2015 Bello Winter Music

2015 Bello Winter MusicLeft – Marlon Williams & The Yarra Benders. Cover – The Seven Ups. Photos – David Andreas.

Where else could you sit and listen to off-the-richter-scale jazz/funk/soul/reggae/bluegrass/hip-hop/electro-couplings of notable audacity, order an egg and bacon burger for $6 and be part of a beautiful vintage town for three full days and four nights? Beautiful Bellingen, that’s where! 

The inaugural Bello Winter Music Festival exceeded expectations for musicians and punters alike, converting Bellingen to one huge creative hub for a long weekend. Music festivals, town-spread, offer a taste of that town, a sort of ‘music sampler’ or ‘mini music holiday’ enabling people to linger longer, with a purpose, checking out areas that they might not, otherwise, venture into. What a cross-pollination, cross-population treat the Bello Music Festival was, with young and old, local and out-of-towners joining in the common love of music. 

And it is love, considering the monumental effort that must be poured into the music-cup to bring so many quality acts to so many great venues, keeping music (and musicians) alive and attainable. So many stories; so many tunes; so many heartfelt and innovative expressions, sung, strung and multiplied by community; served up in a smorgasbord spread from church to club to pub and cafes alike. 

As with it’s sister ship, the Mullum Music Festival, Bello Winter Music is all inclusive with many and varied workshops; youth mentorship; musical couplings (always a treat to walk into a venue and see the melding of musical entities having as much fun as the audience); local musicians, interstate and overseas acts; comedy and even the Magic Bus!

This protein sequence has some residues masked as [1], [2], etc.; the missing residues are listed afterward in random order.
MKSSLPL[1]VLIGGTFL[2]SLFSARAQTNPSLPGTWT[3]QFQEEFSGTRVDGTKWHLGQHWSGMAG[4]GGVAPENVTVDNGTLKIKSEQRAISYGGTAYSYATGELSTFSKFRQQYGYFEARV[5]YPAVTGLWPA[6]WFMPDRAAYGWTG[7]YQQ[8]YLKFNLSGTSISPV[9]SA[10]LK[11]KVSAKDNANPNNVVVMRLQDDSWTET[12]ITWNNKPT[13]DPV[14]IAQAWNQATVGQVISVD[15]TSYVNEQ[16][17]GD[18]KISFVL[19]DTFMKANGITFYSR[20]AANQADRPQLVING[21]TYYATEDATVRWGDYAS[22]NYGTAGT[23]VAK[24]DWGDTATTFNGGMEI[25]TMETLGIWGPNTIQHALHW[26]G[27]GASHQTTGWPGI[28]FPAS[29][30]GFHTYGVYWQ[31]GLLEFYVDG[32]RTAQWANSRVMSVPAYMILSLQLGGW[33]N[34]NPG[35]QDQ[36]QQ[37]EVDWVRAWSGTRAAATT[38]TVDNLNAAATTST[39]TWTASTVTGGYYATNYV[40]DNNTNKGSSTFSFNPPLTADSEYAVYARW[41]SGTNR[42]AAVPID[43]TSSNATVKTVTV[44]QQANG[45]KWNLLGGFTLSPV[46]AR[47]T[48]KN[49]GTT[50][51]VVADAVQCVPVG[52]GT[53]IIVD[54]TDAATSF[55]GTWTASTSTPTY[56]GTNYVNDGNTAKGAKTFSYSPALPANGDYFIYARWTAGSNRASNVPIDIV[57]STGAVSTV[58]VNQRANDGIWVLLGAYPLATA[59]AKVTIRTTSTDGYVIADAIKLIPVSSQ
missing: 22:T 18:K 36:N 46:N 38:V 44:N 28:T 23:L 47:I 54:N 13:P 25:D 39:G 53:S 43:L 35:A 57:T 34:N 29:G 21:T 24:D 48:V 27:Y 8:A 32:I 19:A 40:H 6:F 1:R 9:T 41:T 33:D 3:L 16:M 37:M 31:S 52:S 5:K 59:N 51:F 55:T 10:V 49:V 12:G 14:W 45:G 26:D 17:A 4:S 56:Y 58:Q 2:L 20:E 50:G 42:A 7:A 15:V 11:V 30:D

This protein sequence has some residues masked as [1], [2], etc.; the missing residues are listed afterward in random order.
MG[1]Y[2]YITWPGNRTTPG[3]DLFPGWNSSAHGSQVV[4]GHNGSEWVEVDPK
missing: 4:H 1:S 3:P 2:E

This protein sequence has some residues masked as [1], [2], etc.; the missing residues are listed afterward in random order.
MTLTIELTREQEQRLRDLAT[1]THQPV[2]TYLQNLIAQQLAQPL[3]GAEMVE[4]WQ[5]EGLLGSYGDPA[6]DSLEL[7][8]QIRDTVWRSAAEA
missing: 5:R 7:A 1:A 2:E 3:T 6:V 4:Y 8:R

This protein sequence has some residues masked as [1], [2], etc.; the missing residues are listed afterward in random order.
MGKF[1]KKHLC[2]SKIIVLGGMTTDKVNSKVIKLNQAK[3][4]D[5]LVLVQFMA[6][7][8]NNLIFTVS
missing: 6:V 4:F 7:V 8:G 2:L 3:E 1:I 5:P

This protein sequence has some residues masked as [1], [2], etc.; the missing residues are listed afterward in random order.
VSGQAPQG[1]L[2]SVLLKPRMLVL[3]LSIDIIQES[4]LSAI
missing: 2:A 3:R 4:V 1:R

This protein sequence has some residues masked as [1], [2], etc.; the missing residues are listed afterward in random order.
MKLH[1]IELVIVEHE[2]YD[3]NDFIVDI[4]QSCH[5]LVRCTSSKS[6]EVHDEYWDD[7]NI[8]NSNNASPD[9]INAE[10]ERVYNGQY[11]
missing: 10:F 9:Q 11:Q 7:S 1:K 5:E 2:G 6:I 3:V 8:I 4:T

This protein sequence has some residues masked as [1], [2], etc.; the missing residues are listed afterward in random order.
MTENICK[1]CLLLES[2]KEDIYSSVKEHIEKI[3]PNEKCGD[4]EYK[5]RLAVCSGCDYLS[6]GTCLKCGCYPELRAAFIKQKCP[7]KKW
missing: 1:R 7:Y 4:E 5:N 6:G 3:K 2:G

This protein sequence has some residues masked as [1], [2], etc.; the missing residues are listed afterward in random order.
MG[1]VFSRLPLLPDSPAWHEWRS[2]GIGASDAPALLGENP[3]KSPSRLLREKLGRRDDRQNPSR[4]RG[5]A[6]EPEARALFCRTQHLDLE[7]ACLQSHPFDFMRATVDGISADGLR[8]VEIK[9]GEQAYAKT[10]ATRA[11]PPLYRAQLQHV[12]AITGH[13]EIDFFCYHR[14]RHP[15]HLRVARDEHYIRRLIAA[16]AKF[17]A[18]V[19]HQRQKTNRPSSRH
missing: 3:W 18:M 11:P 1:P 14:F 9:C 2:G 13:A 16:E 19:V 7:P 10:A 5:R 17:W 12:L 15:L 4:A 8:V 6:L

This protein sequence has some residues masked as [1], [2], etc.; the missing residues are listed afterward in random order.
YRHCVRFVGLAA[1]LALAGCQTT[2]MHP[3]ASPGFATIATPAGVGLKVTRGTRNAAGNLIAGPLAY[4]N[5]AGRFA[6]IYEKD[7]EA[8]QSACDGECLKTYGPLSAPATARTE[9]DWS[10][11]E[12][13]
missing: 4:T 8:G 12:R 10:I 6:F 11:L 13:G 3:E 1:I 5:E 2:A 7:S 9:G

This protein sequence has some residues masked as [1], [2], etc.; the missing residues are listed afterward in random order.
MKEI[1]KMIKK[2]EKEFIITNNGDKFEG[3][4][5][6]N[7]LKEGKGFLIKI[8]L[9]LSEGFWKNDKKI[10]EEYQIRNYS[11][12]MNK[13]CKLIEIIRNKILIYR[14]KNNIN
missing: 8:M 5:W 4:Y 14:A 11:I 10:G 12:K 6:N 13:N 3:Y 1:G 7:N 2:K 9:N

Sitting, having a coffee, observing bands interchanging gear in and out of tight spots, brought home the herculean logistics involved, taking live music festivals on the road, converting concept into reality.

Bello Winter Music was a music awareness weekend (for muso’s and fans alike) and judging by the reaction of the crowd (many and varied) it was a feelgood festival: musicians regaling other musicians, hanging around to either listen to their contemporaries/peers or to join them on stage at any opportunity. The Bread and Butter session at the Golf Club on Saturday was just such a musical event, offering up a curated mix of musicians, single and collective, sampling “how different voices go together.” Rolling in talent after talent, Jack Carty, Jo Jo Smith, Lucie Thorne, Hamish Stuart, The Mae Trio, and Oh-Pep joined by Starboard Canons showcased their musical prowess, giving the audience a taste of the fuller menu to choose from later on.

A snapshot of Bello: to the sound of the chorus singing “...think we might be waking up...” (Kym Pitman with Chris Judd, Sunday morning at the Diggers Tavern) a young mother cleaves her baby to her chest, jiggling up and down to the musical chant; two young adolescent girls are listening intently, one red haired and freckle-faced beauty, plaiting the hair of her seated and equally gorgeous Asian girlfriend. Three plaits later, they both sit together – the room is filling with new recruits for the audience’ chorus and everyone feels the musical embrace. Kym Pitman has the Sunday voice of an angel, singing her Tim- Winton-speech-inspired song, “shame, bringing shame on our country, shame on our watch, in our name...” and assuring us that ASIO won’t be visiting on a Sunday morning in Bellingen... With all those voices lifted in song, with a commonality that only music can bring, there was many a moist-eyeball being dabbed: Kym’s beautiful melodic voice is a wake-up call. Music has the ability to evoke, promote, illustrate, negotiate and empower. It gives the unsung amongst us a voice, too, and a feeling of belonging to a greater cause (something that is much needed in our ‘worlds’ right now).